A spokeswoman for BHP Billiton told Talk Business & Politics Wednesday (Jan. 25) that the Australian mining and energy conglomerate’s current budget in the Fayetteville Shale is “nominal,” and that the company now has less than 100 employees supporting the company’s operations in the Arkansas natural gas play.
BHP spokeswoman Kara McCulloch provided those comments following BHP’s release of its operation review for the half-year ended Dec. 31, which highlighted the company’s ongoing efforts to cut costs, sell bad assets, and slash worldwide investments in the face of declining global commodity prices.
In the 19-page financial report, crude oil, condensate and natural gas liquids production for the December 2016 half year decreased by 20% to 48.2 million barrels of oil equivalent (MMboe). Natural gas activity for the same period declined by 10% to 347 billion cubic feet of production.
In the company’s onshore U.S. operations, BHP said spending for the half year was only $273 million and there was no drilling activity in the Fayetteville Shale for nearly two straight years.
“We haven’t split the number out for the half year operational review, but I can say that the spend was nominal,” McCulloch said.
BHP’s financial position comes nearly six months after the Fayetteville Shale operator reported the biggest loss in the company’s history as weak iron ore, copper, coal, oil and gas prices across the globe decimated the Australian mining and energy giant’s balance sheet.
BHP BOOSTS SPENDING TO $820 MILLION IN GULF, FORECASTS PROFIT
For the fiscal year ended June 30, BHP reported a loss of $6.2 billion, compared to earnings of nearly $8.7 billion a year ago. Companywide, capital and exploration expenditures declined by 42% to $6.4 billion and is expected to decrease further to $5 billion in the 2017 financial year.
But since then, rising spot prices for petroleum, copper, iron ore and coal have led to strong worldwide production, leading the company to forecast profits in the range of $150 million to $200 million for the first half of its fiscal year. In addition, the company said it plans to spend $820 million to develop its newly-acquired acreage in the Gulf of Mexico.
In November, Talk Business & Politics reported that El Dorado-based Murphy Oil Corp. and BHP submitted winning bids in Mexico’s first-ever deepwater oil and gas auction. BHP won the rights to acquire a 60% stake and operatorship of blocks AE-0092 and AE-0093 in the Trion discovery located in the offshore Mexico play,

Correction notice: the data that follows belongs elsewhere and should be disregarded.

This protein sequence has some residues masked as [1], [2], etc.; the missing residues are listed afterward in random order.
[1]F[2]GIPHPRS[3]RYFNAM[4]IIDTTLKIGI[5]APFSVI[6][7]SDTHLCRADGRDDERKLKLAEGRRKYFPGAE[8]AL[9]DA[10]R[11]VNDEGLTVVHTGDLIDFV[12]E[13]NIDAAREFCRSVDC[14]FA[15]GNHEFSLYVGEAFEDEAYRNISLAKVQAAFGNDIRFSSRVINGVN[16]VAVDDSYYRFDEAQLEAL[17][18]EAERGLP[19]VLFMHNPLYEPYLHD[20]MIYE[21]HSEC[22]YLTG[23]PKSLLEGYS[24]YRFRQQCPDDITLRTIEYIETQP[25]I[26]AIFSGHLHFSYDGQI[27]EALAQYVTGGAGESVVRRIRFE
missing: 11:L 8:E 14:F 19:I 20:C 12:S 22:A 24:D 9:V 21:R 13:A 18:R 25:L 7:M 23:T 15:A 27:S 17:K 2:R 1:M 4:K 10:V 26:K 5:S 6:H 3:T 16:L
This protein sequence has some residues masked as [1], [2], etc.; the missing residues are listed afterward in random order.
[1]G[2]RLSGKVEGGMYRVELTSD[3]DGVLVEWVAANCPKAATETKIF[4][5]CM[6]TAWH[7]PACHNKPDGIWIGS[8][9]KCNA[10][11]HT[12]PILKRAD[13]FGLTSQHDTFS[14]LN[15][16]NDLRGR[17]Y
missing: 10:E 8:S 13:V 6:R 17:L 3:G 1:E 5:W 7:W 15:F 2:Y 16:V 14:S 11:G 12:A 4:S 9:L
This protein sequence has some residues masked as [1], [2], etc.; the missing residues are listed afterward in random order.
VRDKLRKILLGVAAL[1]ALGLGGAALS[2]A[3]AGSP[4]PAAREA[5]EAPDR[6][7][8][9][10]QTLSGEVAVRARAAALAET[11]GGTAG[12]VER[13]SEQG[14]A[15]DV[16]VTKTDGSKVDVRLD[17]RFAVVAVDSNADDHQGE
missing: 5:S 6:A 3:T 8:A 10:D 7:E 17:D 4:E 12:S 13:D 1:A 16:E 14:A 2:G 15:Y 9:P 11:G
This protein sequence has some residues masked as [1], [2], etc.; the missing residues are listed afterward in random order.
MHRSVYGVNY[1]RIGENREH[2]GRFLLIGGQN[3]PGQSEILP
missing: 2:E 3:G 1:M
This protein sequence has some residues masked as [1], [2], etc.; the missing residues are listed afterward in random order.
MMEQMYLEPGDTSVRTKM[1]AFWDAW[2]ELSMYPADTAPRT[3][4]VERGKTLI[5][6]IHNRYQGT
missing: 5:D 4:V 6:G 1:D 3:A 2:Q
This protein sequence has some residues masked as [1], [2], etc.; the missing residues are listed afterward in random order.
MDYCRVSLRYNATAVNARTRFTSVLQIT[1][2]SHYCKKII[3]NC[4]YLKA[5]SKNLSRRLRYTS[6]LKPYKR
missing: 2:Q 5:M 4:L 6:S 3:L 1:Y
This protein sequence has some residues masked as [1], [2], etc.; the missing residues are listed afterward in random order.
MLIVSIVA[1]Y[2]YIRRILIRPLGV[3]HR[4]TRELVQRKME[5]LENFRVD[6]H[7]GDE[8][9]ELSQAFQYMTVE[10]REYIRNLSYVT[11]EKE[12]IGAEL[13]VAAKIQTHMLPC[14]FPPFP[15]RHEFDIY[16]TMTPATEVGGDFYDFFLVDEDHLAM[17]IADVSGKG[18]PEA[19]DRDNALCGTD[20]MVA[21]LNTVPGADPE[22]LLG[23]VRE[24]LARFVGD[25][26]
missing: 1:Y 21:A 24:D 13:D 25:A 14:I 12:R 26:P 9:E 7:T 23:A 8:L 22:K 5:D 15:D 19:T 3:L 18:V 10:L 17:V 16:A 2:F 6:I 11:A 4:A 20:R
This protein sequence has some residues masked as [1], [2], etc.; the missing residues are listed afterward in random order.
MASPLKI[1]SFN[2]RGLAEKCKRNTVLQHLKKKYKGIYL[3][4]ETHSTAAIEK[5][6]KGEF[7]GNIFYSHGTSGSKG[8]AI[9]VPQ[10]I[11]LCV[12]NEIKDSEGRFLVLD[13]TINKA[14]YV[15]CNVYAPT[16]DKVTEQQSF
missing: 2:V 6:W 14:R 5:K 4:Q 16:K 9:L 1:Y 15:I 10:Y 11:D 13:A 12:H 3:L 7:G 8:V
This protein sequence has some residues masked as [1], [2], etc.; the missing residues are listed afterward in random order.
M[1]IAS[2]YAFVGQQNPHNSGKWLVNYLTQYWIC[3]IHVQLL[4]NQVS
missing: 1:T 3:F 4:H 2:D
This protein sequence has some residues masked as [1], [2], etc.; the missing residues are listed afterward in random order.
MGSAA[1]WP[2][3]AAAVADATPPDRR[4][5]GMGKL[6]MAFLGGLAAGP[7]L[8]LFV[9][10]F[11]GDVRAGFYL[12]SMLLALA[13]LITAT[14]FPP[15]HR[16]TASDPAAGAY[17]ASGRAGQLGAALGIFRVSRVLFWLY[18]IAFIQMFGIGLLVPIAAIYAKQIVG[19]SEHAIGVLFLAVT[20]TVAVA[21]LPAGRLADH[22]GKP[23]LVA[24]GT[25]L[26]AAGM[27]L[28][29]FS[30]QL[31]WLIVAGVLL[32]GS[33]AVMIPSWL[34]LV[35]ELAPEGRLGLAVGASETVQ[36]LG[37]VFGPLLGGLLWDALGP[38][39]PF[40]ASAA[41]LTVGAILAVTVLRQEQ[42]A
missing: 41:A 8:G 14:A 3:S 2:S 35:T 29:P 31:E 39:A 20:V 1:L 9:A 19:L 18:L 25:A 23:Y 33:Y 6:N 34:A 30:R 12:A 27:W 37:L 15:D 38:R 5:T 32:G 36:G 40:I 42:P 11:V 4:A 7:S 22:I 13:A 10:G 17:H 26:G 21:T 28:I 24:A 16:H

BHP said it will share in its Gulf of Mexico project with Pemex Exploration & Production Mexico, the state-owned oil company of Mexico. Pemex will retain a 40% stake in the two Trion blocks, which Mexican officials estimate has recoverable oil and gas assets of 485 MMboe.
BHP Billiton’s bid for Trion includes an upfront cash payment of $62.4 million and a minimum work commitment up to $320 million. Should BHP Billiton and Pemex agree to progress the project beyond the testing phase, BHP Billiton would be required to invest a remaining $1.2 billion to bring the development to market. BHP Billiton’s bid also includes a commitment to an additional royalty of 4%.
In today’s financial update, BHP Billiton CEO Andrew Mackenzie noted the company’s plans to shift its focus to the Gulf of Mexico and the company’s expanding lease position in the Haynesville Shale play.
“In Petroleum, we will accelerate our counter-cyclical oil exploration efforts this year. Our successful Trion bid leaves us in a leading position to develop the newly opened Mexican acreage in the Gulf of Mexico, where we can leverage our core expertise. We are encouraged by recent positive drilling results at the LeClerc well in Trinidad and Tobago and the Caicos well in the Gulf of Mexico,” Mackenzie said.
According to the financial update, BHP’s rig count increased from 2 to 3 in the fourth quarter with deployment of a rig in the Haynesville Play in October 2016, following the successful execution of a hedging pilot. Additional hedge activity during the quarter led to approval of a second rig in the Haynesville with operations expected to commence in March 2017.
“After the first successful rig, our Onshore US gas hedging program will also be expanded to secure attractive returns,” said the BHP chief executive.
FAYETTEVILLE SHALE IS ‘CASH FLOW’ POSITIVE AS PRODUCTION CONTINUES
Today, BHP U.S. onshore operations includes more than 700 undeveloped wells in the Fayetteville and Haynesville shale plays. BHP said it plans to maximize value rather than volumes and will continue to adjust its investment plans to reflect market conditions.
Despite no drilling activity in the Arkansas play for two years going, McCulloch noted that BHP has been able to maintain operations in the region due to ongoing sales of marketed natural gas from wells already drilled and now in production.
“We have a team of about 95 employees supporting our operations in Arkansas (and) Fayetteville is currently cash-flow-positive and carries minimal holding costs for BHP Billiton,” she said. “The vast majority of our acreage is held by production already.”
Accordingly, BHP said it still has been able to increase production from fewer wells. The company’s inventory in Arkansas includes 1,042 productive wells as of the period ended Dec. 31, down slightly from 1,085 in the same period a year ago.
BHP paid $4.75 billion in cash in early 2011 to purchase nearly 487,000 net acres of leasehold and producing natural gas properties from Chesapeake Energy Corp. At the time, BHP said its U.S. capital spending program would jump from $4.5 billion to $6.5 billion annually by 2020, with the lion’s share targeted toward its Arkansas natural gas development.
By the end of 2012, however, BHP had already announced a $2.84 billion write-down of its Fayetteville Shale assets, saying a short-term oversupply of natural gas resulted in a before-tax impairment charge against the carrying value of the Arkansas play.